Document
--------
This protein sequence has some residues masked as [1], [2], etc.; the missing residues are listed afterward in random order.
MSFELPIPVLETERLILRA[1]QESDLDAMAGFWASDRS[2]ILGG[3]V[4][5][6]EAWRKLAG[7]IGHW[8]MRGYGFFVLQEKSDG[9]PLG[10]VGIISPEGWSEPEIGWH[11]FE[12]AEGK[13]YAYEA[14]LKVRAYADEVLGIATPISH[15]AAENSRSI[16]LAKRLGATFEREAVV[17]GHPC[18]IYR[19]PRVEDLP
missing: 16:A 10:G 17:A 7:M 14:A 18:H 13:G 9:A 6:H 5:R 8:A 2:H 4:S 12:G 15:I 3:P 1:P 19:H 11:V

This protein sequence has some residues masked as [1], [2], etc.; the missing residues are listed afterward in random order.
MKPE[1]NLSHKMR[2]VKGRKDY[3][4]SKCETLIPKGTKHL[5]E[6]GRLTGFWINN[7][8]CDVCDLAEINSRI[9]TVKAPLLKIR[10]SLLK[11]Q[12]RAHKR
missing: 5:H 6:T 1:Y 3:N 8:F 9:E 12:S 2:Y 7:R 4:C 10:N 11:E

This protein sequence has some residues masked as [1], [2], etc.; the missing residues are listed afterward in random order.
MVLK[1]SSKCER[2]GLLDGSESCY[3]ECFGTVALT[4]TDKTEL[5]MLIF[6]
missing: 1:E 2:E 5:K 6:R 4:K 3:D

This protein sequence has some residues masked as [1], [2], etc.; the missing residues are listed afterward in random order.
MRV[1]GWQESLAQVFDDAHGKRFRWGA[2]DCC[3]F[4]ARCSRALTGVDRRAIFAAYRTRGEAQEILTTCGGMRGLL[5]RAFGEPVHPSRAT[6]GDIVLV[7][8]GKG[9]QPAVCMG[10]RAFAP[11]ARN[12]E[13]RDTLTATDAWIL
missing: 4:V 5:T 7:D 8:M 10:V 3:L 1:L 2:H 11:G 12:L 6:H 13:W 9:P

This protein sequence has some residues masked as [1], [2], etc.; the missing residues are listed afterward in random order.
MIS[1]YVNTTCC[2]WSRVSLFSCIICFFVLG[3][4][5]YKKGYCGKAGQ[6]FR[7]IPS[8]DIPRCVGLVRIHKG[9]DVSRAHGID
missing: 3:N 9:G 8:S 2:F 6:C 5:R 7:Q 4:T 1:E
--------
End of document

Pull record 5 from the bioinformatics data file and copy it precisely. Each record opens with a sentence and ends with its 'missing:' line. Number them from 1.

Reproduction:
This protein sequence has some residues masked as [1], [2], etc.; the missing residues are listed afterward in random order.
MIS[1]YVNTTCC[2]WSRVSLFSCIICFFVLG[3][4][5]YKKGYCGKAGQ[6]FR[7]IPS[8]DIPRCVGLVRIHKG[9]DVSRAHGID
missing: 3:N 9:G 8:S 2:F 6:C 5:R 7:Q 4:T 1:E